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Periander, Roman copy after a Greek original of the 4th century BC, Vatican Museums.

Periander (/ˌpɛriˈændər/; Greek: Περίανδρος), also known as Periander The Great, was the Second Tyrant of the Cypselid dynasty that ruled over Corinth. Born in 625 B.C.E. in Corinth Greece, Periander’s rule brought about a prosperous time in Corinth’s history as his administrative skill made Corinth one of the wealthiest and most relevant city states during the 6th and 5th centuries B.C.E.[1] Several accounts state that Periander was a cruel and harsh ruler, but others claim him to have been a fair and just king who worked to ensure the distribution of wealth in Corinth was more or less even.[2] He is often considered one of the Seven Sages of Greece, men of the 6th century B.C.E., who were renowned for centuries following for their wisdom. The other Seven Sages were most often considered to be Thales, Solon, Cleobulus, Chilon, Bias, Pittacus.[1]



Periander (died c. 587 BCE) was the second tyrant of Corinth[3] and the son of Cypselus, the founder of the Cypselid dynasty of Corinth. Cypselus’s wife was named Cratea and there were rumors that she fell in love with her son and she and Periander had an illicit affair.[4] Periander married Lyside, who he often referred to as Melissa,[4] the daughter of Procles and Eristenea. They had two sons Cypselus, known to be weak of the mind, and Lycophron, a man of intelligence.[4] According to the book Lives of the Eminent Philosophers, Periander, in a fit of rage, kicked his wife or threw her down a set of stairs so hard that’s she was killed.[4][5] This drove his son Lycophron away to Corcyca, where he could grieve away from his father.[5] When Periander was much older and looking to have his successor at his side, he sent for Lycophron .[4] When the people of Corcyca heard of this, they killed Lycophron, who had been appointed governor of Corcyca.[2] The people did not want him to leave and succeed his father.[4] The death of his son caused Periander to fall into a great despondency that eventually led to his death at eighty years old.[4] Periander was succeeded by his nephew, Psammetichus, who ruled for just three years and was the last of the Cypselid Kings.[6]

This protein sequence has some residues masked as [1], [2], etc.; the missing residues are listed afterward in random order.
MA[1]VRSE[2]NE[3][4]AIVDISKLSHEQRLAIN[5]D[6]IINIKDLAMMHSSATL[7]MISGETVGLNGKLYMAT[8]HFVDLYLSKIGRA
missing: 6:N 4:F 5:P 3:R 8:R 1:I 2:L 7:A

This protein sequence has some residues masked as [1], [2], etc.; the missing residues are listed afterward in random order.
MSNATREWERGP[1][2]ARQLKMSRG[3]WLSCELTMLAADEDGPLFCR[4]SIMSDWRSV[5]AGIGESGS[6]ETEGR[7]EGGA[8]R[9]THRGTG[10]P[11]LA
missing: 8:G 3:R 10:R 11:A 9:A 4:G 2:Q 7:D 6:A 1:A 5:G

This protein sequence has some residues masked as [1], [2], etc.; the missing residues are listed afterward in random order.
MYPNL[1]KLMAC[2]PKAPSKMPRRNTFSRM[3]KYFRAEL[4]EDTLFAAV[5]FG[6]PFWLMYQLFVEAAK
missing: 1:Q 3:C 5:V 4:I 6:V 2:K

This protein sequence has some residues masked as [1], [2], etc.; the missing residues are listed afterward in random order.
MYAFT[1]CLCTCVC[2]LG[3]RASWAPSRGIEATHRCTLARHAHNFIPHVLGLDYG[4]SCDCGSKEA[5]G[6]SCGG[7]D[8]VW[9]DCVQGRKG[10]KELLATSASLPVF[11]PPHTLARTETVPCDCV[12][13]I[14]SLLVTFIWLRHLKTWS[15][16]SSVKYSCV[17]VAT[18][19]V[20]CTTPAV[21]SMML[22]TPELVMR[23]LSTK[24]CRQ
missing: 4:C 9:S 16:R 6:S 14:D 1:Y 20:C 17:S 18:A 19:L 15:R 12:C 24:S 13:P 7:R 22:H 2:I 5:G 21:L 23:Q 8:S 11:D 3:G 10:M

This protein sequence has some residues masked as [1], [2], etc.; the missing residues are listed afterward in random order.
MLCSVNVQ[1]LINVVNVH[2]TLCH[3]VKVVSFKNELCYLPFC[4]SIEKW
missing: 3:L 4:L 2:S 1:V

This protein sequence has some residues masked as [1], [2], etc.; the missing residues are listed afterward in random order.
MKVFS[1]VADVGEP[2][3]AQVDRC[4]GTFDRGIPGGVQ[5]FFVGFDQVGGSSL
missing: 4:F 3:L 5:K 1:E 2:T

Periander, during his reign, built Corinth into one of the major trading centers in Ancient Greece. This created many positive influences that bolstered the economy of Corinth.[3] Periander established colonies at Potidaea in Chalcidice and at Apollonia in Illyria to promote trade for Corinth.[3] He conquered Epidaurus, formed positive relationships with Miletus and Lydia, and annexed Corcyca, where his son lived much of his life.[3] He is credited with inventing the first railway system, known as the Diolkos,[2] across the Isthmus of Corinth which in turn made Corinth a major hub for merchant traffic in the Mediterranean. Tolls from goods entering Corinth’s port were so high that it accounted for nearly all of government revenues. He used this money to create temples and public works, for he did not want idleness in his citizens.[2] He also used the money to promote the spread of literature and arts. He had the poet Arion come from Lesbos to Corinth for an arts festival in the city.[2] Additionally he conquered Epidaurus and the trading center of Corcyra which helped to further Corinth’s commercial success.[7] Periander also saw to it that Corinth became a cultural hub. He held many festivals and supported poets such as Arion in his court. In Corinth he built many buildings in the Doric style which was the favorite architectural design of Greek buildings during his time. The Corinthian style of Architecture, named for Corinth, had yet to be developed during Periander’s reign and would not appear until the late 5th century B.C.E.[8] In addition the Corinthian style of pottery was developed by an artisan during his rule.[9]

Writing and Philosophy[edit]